DS Ellerby – The officer was sent to investigate the possession of paedophilic images. There was a substantial delay and the suspect had applied for sensitive roles working with children. He obtained a clean DBS certificate and sexually assaulted several children. He was convicted of serious offences and sentenced to a substantial period of imprisonment. Matthew acted in the linked misconduct proceedings. Press coverage is available here and here.
PC Musgrave – Matthew was the presenting officer. The officer was missing at the end of his shift and substantial efforts were made to locate him. He then lied about his whereabouts. The proceedings involved consideration of Art. 8 rights and generated substantial public interest in the ‘Kebab Cop’. Press coverage can be found here and here.
(1) Leigh (2) Reeves v Chief Constable of Kent– Matthew acted for the Chief Constable in the inquest, disciplinary proceedings and civil claims concerning police officers who had been present when a secure mental health unit absconded died in police restraint.
XS v Chief Constable of Hampshire  EWHC 848 (QB) – Officers collected material in relation to a young vulnerable female who made allegations of sexual assault. Her parents brought a claim for delivery up of the material seized and under the HRA and DPA. The claims were withdrawn.
Matthew is ranked as a leading junior barrister by the leading independent legal directories for both police law and professional discipline. Clients cited in the editorial record that “…[he is] a very good jury advocate, who pitches it well and is persuasive and thorough” and “always helpful and willing to go the extra mile, he builds up a good rapport with clients and witnesses alike.”
Other plaudits include:
- Matthew’s advice is always pragmatic, as he really takes the time to understand what the client’s ultimate goal is;
- he is excellent;
- impressive grasp of detail and quickly identifies the heart of a case;
- highly intelligent with a sound, common-sense approach to cases;
- he’s done some really quite impressive work;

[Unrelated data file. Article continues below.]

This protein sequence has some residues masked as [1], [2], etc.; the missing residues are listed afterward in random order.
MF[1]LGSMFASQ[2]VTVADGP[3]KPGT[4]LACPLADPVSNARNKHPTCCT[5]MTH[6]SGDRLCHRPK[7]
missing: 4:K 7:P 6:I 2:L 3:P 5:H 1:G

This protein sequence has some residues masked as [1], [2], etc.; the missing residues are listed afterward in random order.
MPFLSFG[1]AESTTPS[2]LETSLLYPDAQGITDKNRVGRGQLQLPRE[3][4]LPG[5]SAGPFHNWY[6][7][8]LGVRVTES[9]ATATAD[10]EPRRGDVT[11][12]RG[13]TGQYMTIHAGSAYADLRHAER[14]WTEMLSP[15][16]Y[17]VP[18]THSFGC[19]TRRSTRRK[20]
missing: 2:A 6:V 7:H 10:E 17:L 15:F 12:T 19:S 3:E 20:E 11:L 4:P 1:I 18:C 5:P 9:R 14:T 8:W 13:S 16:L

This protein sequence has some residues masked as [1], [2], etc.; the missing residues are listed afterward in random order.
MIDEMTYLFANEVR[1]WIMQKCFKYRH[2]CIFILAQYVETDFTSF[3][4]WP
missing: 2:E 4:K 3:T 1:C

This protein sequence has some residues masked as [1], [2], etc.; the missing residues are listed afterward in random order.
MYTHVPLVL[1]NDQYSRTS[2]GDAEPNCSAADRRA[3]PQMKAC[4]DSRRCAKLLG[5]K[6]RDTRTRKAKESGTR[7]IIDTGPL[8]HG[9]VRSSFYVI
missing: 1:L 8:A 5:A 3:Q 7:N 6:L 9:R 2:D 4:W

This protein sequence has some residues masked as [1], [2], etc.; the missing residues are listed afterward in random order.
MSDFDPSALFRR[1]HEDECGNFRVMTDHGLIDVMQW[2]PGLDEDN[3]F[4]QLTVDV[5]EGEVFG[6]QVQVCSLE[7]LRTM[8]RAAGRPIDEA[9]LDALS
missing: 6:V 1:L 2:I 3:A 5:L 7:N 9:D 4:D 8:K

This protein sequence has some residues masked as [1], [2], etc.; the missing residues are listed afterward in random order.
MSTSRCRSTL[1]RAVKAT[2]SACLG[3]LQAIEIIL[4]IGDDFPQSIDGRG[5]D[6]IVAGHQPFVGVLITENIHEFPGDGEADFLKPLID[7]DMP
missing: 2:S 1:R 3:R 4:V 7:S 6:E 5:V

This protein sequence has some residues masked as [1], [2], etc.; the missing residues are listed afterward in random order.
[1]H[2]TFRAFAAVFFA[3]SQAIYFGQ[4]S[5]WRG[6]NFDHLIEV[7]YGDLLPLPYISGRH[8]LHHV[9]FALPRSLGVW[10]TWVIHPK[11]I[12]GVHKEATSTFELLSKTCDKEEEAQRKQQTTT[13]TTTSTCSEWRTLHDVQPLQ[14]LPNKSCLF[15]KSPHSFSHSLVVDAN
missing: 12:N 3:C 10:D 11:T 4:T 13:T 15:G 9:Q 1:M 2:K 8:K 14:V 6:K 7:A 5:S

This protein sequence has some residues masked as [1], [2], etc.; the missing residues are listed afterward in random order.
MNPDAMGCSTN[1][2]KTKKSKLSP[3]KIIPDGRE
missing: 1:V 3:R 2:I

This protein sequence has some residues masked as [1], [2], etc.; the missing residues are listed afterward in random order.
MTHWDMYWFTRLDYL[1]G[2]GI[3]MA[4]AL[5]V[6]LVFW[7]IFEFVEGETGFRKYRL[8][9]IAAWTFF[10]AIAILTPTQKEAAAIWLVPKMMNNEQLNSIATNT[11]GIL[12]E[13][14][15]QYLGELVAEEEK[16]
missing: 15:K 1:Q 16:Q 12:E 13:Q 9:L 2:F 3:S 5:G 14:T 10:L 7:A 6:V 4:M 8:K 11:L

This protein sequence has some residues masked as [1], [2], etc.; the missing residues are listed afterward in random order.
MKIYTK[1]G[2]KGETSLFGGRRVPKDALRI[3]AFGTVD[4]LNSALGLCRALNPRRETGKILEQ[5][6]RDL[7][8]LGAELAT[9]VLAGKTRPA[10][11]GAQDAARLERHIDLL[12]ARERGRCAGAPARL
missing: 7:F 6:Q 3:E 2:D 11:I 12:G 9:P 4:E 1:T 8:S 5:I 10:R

- a good choice for a police force: he’s a barrister who can be quite devastating in cross-examination, and you know the witnesses will be getting a thorough questioning;
- he has the ability to think outside the box, which is particularly important in police law;
- reliable and efficient;
- outstanding on police misconduct matters;
- incredibly hard-working, detailed, good to work with and quick at turning things around;
- a really safe pair of hands in handling the more difficult cases;
- he’s our first port of call for really technical work relating to police discipline;
- he’s particularly strong on his feet where his thorough analysis pays off;
- he is very efficient and knowledgeable, and has sound judgement;
- a very personable barrister;
- outstanding in police misconduct matters;
- approaches work in an efficient and authoritative manner;
- is never ruffled;
- uses information technology to good effect;
- never disappoints;
- a very clever and highly astute tactician;
- a progressive practitioner who makes good use of technology;
- a very affable man and an extremely effective advocate;
- he is very experienced and knows the law;
- he is a tough opponent;
- a very accomplished advocate;
- he is very approachable, and great with clients and witnesses;
- he gets on very well with officers;
- brings a lightness of touch that can be helpful in difficult inquests;
- down-to-earth, very pleasant and client-friendly;
- he is tactically astute;
- [he] cut[s] through the detail to get to the heart of the issues;
- informal in his approach;
- he’s very good; his client care skills are particularly impressive;
- he is a very thorough and robust advocate;
- incredibly good at managing cases;
- very intelligent and grasps the issues of the case very quickly;
- very confident and business-like;
- he always manages to cut to the chase;
- he has an excellent grasp of the practical consequences inquests have for day-to-day policing;
- manages the client’s expectations appropriately; and
- a charming advocate who’s always got his finger on the facts.
ALBA, PIBA, ARDL
Matthew provides lectures on both police and personal injury law.
Matthew adopts and adheres to the provisions of the privacy notice which can be accessed here.
For further details of Matthew’s practice please contact a member of the clerking or client care team here.
Bar Council Membership No: 38516
Registered Name: Matthew Holdcroft Limited
VAT Registration No: 211320773
Matthew Holdcroft is the trading name of Matthew Holdcroft Ltd, a company incorporated in England and Wales. Company no. 09362560. A list of directors is available for inspection at the company’s registered office which is situated at 5 Essex Court, Temple, London, EC4Y 9AH.